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The Visitor--an inspirational short story series

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For The Strength of Youth

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    Ch. 44 The Wisdom of the Wise
 
Submitted by Steven ODell on 26 April 2009 - 11:47pm. | | | |

The Weak Things of the Earth
Steven G. O'Dell © 2009

By small means doth the Lord accomplish great things.

It was one of the strangest experiences I have ever had in my life, but also one of the most powerful. My name is Lawrence Devine. I was always kidded in school about my name. The boys would tease the girls in front of me--'You need to date Larry 'cause he's so divine'. The girls would blush with embarrassment and discomfort and the boys would laugh out loud at them and at me. All I wanted to do was disappear into the woodwork.

At home and at church it was different. The general approach by parents and Sunday School teachers was to remind me often that a name like Devine was no accident, but a gift from God to keep me on the straight and narrow path. Needless to say, being a good boy at heart, I liked this approach much better.

The time eventually came for me to serve a mission for the Lord. I was excited that I might be called to anywhere but a place with the small town attitude and mentality in which I had grown up. I was a Kansas farm boy at heart and always would be, but it didn't mean I had no desire to explore the world and stretch my imagination a bit. When my call came that I would serve in Chicago, Illinois, I was thrilled. The thrill lasted until about two weeks into my first assigned area.

“Elder Devine, you should be able to teach the first discussion by now. What's the trouble?”

Elder Johnson was my companion. He was from Utah and was a gung-ho missionary all the way. I considered myself fortunate to have been assigned as his trainee. He had an eye for detail and a desire to obey precisely all the mission rules. But for some reason, I almost felt he was too perfect. I struggled to memorize the discussions and he just absorbed them like a sponge. The more he learned, the more he wanted. The more I learned, the more fell out the other side of my brain. I was frustrated, to say the least.

“Elder Johnson, I don't know why I can't seem to hang onto what I learn. I want so much to make a difference. I want to be a top-notch missionary. I just can't memorize and keep it all in my head. I do have a testimony of what we are teaching, though. I know beyond doubt that the church is true and we have a real prophet. Somehow that doesn't seem enough right now. Maybe it was a mistake for me to come on a mission.”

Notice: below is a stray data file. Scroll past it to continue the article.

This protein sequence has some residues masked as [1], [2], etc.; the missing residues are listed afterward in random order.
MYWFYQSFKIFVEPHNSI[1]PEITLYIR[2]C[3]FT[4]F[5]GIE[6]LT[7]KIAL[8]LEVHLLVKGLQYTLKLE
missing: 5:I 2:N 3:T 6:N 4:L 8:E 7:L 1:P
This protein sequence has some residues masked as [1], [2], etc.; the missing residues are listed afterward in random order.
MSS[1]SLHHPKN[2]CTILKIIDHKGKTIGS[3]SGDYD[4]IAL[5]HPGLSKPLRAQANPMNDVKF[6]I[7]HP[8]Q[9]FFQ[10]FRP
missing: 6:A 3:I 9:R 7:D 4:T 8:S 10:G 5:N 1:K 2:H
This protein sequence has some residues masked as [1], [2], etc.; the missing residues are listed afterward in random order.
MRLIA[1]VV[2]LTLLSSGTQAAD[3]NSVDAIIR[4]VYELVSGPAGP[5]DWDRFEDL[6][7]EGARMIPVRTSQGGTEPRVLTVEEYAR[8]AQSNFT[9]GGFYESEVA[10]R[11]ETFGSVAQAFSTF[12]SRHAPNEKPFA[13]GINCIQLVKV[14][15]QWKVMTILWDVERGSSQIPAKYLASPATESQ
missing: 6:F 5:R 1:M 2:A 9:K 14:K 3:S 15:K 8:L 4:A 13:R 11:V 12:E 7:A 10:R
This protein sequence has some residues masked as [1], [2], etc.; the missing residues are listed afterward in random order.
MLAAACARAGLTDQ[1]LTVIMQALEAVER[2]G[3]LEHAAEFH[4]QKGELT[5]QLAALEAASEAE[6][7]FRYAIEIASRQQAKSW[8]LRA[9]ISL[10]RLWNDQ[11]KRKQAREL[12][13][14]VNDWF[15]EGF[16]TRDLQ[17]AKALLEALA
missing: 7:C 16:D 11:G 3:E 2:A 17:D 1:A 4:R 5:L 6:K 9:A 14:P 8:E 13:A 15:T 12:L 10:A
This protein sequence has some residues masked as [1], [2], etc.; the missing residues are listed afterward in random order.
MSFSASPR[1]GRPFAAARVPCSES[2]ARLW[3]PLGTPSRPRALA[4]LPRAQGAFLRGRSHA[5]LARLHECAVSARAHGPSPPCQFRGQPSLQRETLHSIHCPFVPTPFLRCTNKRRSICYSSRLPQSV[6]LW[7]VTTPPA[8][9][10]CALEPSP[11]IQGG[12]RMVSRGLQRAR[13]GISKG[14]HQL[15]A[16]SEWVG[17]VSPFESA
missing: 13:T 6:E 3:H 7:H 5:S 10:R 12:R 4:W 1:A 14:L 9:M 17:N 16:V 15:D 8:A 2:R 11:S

“Elder Devine, I don't want to hear the word 'can't' come from your mouth anymore. And I want you to remember that you've only been here two weeks. You have a lot to learn and you'll get more comfortable as time goes on, okay?”

I nodded my head, grateful for the words of encouragement, but not necessarily convinced of their accuracy. I needed more faith than what I currently had, if I was to believe that a Kansas farm boy could ever make a difference in anyone's life but his own. That conviction only became stronger in the following weeks. We had been invited to the home of a man who said he was interested in speaking with us, but it became apparent after some time that he was a tougher nut to crack than either Elder Johnson or myself ever expected. It seemed a constant stream of questions that we had trouble answering to his satisfaction and constant distractions from the lesson outlines we were obligated to follow. It became frustrating very quickly.

One Sunday my companion and I got to church a bit later than we had planned, due to a bicycle malfunction that we hadn't foreseen. As we entered the foyer, seated on the couch was a Brother who looked our way and smiled warmly, nodding his head in welcome. It appeared he had also come late and was waiting for the right opportunity to enter the chapel area without causing too much disturbance for others, so we sat and joined him until that chance should come.

“Brethren, how is the work going for you?” he asked softly.

“Fine”, said Elder Johnson. I wasn't convinced of that myself and I guess it must have shown on my face.

“Seems your companion has a different opinion.” It was a statement and not a question. It rather took me by surprise at the time. I didn't know what to say. Should I open up and betray my companion's faith in the progress we were supposedly making, or should I remain silent about the challenges, as he had?

Before I knew it, the discomfort of the silence and this Brother's intense stare pried open my lips and I began to spill out all my concerns. I'm not sure how Elder Johnson took it. I didn't look in his direction, for some reason. All I know is that this good Brother took it all in and listened intently to every word. Not once did he interrupt. When I was about exhausted of information, he nodded thoughtfully, smiled and proceeded to tell me nearly the same things that Elder Johnson had advised. I guess I was somewhat disappointed, until he added a few further words.